- It gives this treatment to The Riddler, of all villains. Although you never encounter him directly, he manages to be a legitimately scary villain once you think about how some of the riddles were set up, especially the ones involving dead bodies. There is no way he could have predicted when and where those people would be killed by Joker's thugs, so the only explanation is that he murdered them and posed them there himself. He also gives a rather disturbing answer to the classic riddle: "What walks on four legs, then two legs, then three?" Dr. Young says it's a human being (crawls as an infant, walks on two legs as an adult, uses a cane in old age), but the actual answer is a baby with its legs cut off who has been given a crutch. It's clear why he belongs at Arkham.
- Scarecrow also manages to be threatening due to the level of Mind Screw he pulls on Batman (and the player). The encounters with him are some of the most memorable in the entire game.
- Batman: Arkham City gives Calendar Man a treatment similar to that of The Long Halloween: He never leaves his cell but if you visit him in certain holidays (or mess with the system clock) he will tell you a story about a gruesome crime he committed that day (including horribly murdering his parents in Mother and Father's Day). If you get all 12 of his stories and visit him again he's gone, with a Two-Face thug hanging from the ceiling.
- Speaking of, Dr. Wily falls under this. In Mega Man and Bass, one of his creations, King, chopped Proto Man in half. In Mega Man 9, he managed to con the world into thinking Dr. Light was after world domination, getting the good doctor arrested. And in Mega Man 10, if not for Roll, he would've won. And this is just in the Classic series. In the X series, he is responsible for The Virus that causes much of the conflict. Plus, it's hinted that he may still be alive...
- Touhou Seirensen ~ Undefined Fantastic Object:
- Nazrin. She's a pathetic Stage 1 mid-boss and boss, with easy to dodge horizontal patterns, and she shows up later as the Stage 5 mid-boss and absolutely murders you with curvy and splitting lasers.
- In the same game, Kogasa Tatara: She shows up as a Stage 2 mid-boss and boss, and proclaims that her main goal is to scare and/or surprise people. Her patterns were also fairly easy to dodge, and people made fun of her when the demo was released; she returns in the full version as the Extra Stage midboss, and with difficult spellcards that make it hard for many to reach the relatively easy (compared to, say, Yukari Yakumo of Perfect Cherry Blossom) Extra Boss with decent resources. Surprise!
- Cirno seems to be on her way to this trope. Originally she was just a Stage 2 boss, and later a far from notable minor playable character amongst other minor playable characters. Then she got her own story route in Hisoutensoku, pitting her against a Physical God and a Person of Mass Destruction. Then she got her own game in which she manages to put up a decent fight against Marisa, one of the most feared beings in Gensoukyou. The strongest fairy is still not a severe threat compared to others, but she has accomplished much.
- Dino Piranha, the first boss of Super Mario Galaxy, is definitely one of the easiest bosses in the game, but when you run into him in the second-to-last level before fighting Bowser, he's now on fire and therefore much difficult to kill.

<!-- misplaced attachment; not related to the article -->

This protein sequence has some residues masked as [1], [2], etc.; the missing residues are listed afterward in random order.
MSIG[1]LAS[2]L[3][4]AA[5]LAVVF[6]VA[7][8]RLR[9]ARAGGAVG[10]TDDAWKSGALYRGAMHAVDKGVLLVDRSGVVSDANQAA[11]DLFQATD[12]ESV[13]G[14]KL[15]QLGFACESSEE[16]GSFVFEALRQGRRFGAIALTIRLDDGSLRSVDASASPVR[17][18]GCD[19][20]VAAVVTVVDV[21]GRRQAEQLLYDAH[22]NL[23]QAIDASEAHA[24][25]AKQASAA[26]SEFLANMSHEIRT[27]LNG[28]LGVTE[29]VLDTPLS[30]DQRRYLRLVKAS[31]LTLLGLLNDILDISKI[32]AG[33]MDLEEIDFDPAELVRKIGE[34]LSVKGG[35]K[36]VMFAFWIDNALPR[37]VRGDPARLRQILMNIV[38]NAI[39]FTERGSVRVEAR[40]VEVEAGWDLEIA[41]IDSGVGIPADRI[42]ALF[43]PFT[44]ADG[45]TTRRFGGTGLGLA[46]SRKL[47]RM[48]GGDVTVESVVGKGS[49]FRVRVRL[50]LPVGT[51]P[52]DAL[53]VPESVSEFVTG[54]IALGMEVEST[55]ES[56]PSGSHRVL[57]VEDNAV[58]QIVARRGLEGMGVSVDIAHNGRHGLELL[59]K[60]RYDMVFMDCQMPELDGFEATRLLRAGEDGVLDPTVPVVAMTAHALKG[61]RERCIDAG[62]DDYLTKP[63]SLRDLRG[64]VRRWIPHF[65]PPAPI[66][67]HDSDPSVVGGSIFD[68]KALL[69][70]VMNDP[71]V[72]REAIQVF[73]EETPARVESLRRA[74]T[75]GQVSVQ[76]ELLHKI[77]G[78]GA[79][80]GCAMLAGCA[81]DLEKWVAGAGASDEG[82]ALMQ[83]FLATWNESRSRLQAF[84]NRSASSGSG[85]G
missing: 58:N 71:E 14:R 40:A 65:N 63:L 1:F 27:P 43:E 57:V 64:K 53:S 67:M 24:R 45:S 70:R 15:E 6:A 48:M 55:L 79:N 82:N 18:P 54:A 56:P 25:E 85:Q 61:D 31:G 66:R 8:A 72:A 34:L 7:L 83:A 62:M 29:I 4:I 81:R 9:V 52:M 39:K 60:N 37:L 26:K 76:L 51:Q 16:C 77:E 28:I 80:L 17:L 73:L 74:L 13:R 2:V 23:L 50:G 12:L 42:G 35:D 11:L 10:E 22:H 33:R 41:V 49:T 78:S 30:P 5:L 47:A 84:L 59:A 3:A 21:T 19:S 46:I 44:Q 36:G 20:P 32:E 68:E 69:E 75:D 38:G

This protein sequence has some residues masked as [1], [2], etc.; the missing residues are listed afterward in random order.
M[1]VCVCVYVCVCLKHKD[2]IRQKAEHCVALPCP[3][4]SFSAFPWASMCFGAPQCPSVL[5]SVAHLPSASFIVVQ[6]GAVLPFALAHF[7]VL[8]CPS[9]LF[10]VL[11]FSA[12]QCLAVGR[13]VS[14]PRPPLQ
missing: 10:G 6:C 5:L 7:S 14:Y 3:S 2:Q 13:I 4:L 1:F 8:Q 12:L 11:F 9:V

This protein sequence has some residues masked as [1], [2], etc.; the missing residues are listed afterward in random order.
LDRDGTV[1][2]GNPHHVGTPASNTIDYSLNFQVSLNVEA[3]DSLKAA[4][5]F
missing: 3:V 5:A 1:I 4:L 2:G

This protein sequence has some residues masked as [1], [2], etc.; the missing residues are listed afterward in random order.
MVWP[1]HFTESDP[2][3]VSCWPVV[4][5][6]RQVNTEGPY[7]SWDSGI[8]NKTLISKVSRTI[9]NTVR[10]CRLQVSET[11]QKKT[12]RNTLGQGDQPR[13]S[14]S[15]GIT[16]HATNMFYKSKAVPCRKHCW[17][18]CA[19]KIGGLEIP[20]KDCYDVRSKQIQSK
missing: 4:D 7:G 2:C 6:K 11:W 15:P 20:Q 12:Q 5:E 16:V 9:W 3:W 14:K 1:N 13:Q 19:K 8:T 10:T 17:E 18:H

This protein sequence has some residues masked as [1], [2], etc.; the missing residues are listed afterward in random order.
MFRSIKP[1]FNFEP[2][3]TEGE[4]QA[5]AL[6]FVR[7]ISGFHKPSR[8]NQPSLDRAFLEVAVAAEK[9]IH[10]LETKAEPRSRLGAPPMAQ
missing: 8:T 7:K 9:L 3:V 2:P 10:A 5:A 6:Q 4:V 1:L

- Twilight Princess gives us Midna, a cute three foot tall imp, what can she do? Well, float around, pass through solid objects, break chains, change shape, project a paralyzing dark energy field, teleport people and objects over large distances, and levitate objects weighing several metric tons. And that's before she gets the Fused Shadows. After that she can slay a major villain with one blow, turn into a tentacled, spear-wielding Eldritch Abomination, and toss the Final Boss around the room with her Prehensile Hair. Just be thankful that in her case Dark Is Not Evil and she is on your side, if grudgingly at first.
- The Dishwasher has the Invalid, a wheelchair bound hospital patient with most of his head wrapped in bandages. However, his Boss Subtitles call him the Vegative Neuromancer, and most people know what neuromancers do.
- Joshua in The World Ends With You is incredibly hard to fight with, until you get him floating, then he can shoot very powerful Jesus Beams not to mention he's actually The Chessmaster for the entire game
- Shrowdy von Kiefer, villain of A Vampyre Story, is basically black magic incarnate. This means he has every negative trait you can think of--childishness, selfishness, a complete lack of dignity, an obsession with his mother, a fondness for torture, the capacity to coldly kill someone he claims to be in love with . . .
- Chocobo's Dungeon 2 has several examples. One is that enemies can actually kill each other to level up and become much stronger. Another is the cute vampire mage kid who dies in one hit from most attacks but can cast a spell that takes you down a whole level. The biggest example, though, is when the weakest enemy in the game gets access to a wish-granting crystal and wishes to become powerful enough to be the bully instead of the bullied, thus becoming the Big Bad.
- In Saints Row 2, in the beginning Maero, the leader of the Stilwater Brotherhood, sees the Boss as a "washed-up gangbanger" and for this reason offers him/her only 20% of his shipment and by extension, 20% of Stilwater. And after the Boss angrily turns him down, he barely does anything in response, still seeing him/her and the Saints as a nuisance. Then the Boss permanently burns his face with radioactive waste, then s/he kills his girlfriend and has his best friend crippled. After that he devotes all energy to killing the Boss and destroying the Saints.